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internet

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A new federal program will provide low-income residents with a monthly subsidy to help pay for internet service.

The Emergency Broadband Benefit Program will provide a monthly subsidy of up to $50 to eligible residents to pay for internet services, and up to $75 for households on Native American territories.

How do your store your data? Hard drives? The cloud? A local inventor says a device he created is indestructible and will make your data available in perpetuity. It’s called Totenpass, and it’s constructed from solid gold. Inventor Bruce Ha says not only can the device withstand fire and other natural elements, it also eliminates future dependence on the internet or the cloud when it comes to saving precious digital files. Ha has concerns about who owns content when it’s uploaded to the cloud or to sites like Facebook or Twitter. How can you protect your own information?

This hour, we discuss data storage and ownership with our guests:

  • Bruce Ha, inventor, entrepreneur, creator of Totenpass, and founder and CEO of Stamper Technology, Inc.
  • Scott Malouf, attorney whose practice focuses on the intersection of social media and the law

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Gov. Andrew Cuomo wants to mandate internet service providers in New York to offer high-speed internet to low-income consumers at $15 per month, and is seeking to create a fund for families that can’t afford it at that rate.

Cuomo, delivering the second part of his State of the State address Tuesday, said cost remains a significant barrier to high-speed internet, despite increased access to the service.

Spectrum.com

Spectrum says it has doubled the starting download speed of its internet product from 100 to 200 Mbps in 17 markets across the U.S.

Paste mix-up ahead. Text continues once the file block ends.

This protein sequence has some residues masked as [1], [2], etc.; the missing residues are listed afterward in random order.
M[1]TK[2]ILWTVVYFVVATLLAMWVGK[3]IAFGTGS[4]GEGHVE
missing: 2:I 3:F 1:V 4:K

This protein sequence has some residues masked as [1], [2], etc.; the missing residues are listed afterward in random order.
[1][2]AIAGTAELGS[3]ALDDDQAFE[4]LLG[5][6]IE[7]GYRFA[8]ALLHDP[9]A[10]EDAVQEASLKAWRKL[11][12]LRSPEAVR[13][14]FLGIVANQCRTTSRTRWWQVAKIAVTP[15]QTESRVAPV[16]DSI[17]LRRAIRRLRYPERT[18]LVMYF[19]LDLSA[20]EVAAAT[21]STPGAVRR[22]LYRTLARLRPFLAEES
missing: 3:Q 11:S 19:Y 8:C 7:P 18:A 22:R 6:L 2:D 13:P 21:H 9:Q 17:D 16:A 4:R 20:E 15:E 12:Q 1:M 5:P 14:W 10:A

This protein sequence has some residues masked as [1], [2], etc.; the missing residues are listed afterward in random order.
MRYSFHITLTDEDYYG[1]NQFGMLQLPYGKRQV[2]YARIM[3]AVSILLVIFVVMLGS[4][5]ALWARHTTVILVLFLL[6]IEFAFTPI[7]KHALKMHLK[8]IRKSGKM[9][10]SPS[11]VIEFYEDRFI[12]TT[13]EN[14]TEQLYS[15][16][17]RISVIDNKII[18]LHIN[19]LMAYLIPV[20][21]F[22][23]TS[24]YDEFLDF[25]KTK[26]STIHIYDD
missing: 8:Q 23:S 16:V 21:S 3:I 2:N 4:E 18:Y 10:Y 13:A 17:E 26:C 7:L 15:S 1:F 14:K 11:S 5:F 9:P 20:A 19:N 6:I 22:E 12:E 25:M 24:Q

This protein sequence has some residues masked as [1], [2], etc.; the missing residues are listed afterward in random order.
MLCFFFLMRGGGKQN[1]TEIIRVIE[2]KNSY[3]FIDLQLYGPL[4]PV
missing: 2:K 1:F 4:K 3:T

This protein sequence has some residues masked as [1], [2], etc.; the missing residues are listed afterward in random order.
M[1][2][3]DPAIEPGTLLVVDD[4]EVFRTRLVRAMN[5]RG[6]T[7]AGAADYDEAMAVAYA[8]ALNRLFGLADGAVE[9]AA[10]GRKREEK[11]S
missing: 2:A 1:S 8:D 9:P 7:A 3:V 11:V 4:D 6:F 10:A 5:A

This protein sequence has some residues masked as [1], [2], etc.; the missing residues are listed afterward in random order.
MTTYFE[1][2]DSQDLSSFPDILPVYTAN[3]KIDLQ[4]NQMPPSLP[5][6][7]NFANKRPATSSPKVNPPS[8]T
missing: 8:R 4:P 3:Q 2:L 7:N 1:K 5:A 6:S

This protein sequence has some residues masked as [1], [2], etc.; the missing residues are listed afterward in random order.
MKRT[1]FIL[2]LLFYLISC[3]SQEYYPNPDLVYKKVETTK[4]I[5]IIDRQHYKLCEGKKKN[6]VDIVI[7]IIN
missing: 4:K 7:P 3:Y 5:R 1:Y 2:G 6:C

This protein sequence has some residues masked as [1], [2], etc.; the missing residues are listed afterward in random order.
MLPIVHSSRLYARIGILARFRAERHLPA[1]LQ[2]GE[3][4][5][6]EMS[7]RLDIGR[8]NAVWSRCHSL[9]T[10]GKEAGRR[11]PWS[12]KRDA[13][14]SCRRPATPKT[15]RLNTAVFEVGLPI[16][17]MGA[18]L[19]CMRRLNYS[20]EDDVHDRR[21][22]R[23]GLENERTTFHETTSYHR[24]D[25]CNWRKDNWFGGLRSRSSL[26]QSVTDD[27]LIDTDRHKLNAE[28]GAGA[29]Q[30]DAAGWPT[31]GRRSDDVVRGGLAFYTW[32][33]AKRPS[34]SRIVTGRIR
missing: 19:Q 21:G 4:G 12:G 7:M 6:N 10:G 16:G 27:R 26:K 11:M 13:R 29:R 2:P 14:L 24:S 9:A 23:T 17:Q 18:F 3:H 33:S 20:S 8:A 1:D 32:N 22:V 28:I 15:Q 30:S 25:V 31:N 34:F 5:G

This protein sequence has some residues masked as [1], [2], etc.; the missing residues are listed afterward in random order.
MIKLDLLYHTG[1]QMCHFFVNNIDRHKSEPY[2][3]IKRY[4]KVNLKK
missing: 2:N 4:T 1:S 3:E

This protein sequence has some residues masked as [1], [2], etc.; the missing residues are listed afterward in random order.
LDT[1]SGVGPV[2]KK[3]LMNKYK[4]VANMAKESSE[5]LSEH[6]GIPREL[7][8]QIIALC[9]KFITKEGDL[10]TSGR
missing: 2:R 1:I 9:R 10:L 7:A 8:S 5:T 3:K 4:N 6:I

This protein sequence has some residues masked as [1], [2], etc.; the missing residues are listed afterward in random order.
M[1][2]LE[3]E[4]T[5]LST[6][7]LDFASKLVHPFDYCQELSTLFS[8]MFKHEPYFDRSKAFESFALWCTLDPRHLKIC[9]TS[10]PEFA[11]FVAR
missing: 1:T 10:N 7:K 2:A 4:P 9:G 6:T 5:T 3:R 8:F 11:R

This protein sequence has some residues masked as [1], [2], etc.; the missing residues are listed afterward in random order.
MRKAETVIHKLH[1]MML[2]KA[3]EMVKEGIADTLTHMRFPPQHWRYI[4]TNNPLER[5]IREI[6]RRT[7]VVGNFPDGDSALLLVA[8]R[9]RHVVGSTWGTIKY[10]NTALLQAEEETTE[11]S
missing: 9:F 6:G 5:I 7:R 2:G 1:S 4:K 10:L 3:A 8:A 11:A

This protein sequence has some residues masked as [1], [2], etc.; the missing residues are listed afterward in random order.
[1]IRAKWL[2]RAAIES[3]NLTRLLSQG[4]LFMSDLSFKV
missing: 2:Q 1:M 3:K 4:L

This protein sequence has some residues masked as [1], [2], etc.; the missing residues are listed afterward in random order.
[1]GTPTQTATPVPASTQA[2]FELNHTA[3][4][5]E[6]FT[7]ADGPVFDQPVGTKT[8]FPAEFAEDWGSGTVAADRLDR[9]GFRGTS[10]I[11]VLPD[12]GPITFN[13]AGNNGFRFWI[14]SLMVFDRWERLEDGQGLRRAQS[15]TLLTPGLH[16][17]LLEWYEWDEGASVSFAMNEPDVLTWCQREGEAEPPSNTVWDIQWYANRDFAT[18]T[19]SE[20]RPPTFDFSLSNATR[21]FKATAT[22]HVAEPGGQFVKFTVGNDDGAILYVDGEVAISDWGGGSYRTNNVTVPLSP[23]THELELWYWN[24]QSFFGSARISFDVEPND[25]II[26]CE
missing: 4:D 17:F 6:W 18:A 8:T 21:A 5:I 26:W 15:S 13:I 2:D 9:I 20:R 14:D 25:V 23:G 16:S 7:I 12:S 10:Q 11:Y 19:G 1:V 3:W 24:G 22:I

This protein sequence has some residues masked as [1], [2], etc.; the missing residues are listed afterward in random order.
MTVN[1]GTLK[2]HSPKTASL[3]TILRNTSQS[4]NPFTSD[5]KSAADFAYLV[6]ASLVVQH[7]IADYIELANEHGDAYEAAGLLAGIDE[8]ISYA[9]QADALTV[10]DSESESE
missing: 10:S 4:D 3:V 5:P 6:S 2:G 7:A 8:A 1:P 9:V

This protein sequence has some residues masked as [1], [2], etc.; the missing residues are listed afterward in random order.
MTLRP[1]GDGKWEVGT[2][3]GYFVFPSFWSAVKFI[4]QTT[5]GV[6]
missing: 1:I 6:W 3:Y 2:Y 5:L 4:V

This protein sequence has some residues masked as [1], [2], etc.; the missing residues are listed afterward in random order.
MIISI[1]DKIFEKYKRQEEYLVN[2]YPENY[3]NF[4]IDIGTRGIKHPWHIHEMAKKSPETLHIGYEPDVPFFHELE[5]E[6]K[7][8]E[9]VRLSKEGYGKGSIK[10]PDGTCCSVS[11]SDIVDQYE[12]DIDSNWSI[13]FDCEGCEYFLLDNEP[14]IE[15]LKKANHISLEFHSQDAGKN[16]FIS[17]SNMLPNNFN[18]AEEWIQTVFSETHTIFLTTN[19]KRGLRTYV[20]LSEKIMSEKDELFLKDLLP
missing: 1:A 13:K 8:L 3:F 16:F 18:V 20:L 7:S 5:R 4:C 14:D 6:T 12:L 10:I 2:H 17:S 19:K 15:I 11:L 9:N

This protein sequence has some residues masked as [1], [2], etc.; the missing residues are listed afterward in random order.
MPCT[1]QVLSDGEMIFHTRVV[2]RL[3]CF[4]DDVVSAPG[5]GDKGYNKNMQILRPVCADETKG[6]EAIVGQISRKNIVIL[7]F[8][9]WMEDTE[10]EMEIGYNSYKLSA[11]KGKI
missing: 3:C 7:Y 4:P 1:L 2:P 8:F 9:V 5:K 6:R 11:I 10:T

That includes Rochester, Syracuse, Albany, Buffalo and Elmira in New York state.

Spectrum says the faster 200 Mbps speeds are available now to new Spectrum internet customers and the company will automatically increase speeds for current residential customers with new internet packages in those markets during the first quarter of 2021.

Many schools are deciding to keep students online – some exclusively, others for part of the fall. The New York Times argues that consistent internet access is now a civil right, and many students will be denied quality education based on their household’s income or where they live. And now, Charter Communications is asking the government for the right to impose data caps and charge families more for using their services.

Our guests discuss the impact of such a move, along with ways to handle internet access during the ongoing crisis:

When schools closed in March and teachers and students were pushed to online learning settings, the transition proved difficult for students who lack internet access and technology. The digital divide continues to be a concern, and the team at ROC the Future has analyzed where the gaps are and the impact they're having on students.

The Rochester Area Community Foundation has created a special funding opportunity -- the COVID Education Fund -- for school districts and other educational organizations in the region to support the purchase of technology and internet access for students who don't have it.

This hour, we discuss the digital divide and how it's affecting local students. Our guests:

*This hour was interrupted by NPR's coverage of a White House press conference, which led to an abbreviated discussion.

We look at the digital divide -- a serious problem on any day in America, and especially so during a pandemic. But what can be done?

County legislators are looking at ways to bring more connectivity to everyone. They're looking at what it would take to do a municipal internet network. It's not simple, but it's important, and some lawmakers have come to look at the problem as a civil rights issue.

Our guests are Monroe County legislators:

We examine the arguments in the net neutrality debate. Are we headed for a pay-as-you-go internet? Will this greatly impact our ability to get online? Who wins, and who loses? We discuss this with Remy DeCausemaker, adjunct professor at RIT's Golisano College of Computing and Information Science, and Sarah Morris, senior policy council at the New America Foundation's Open Technology Institute.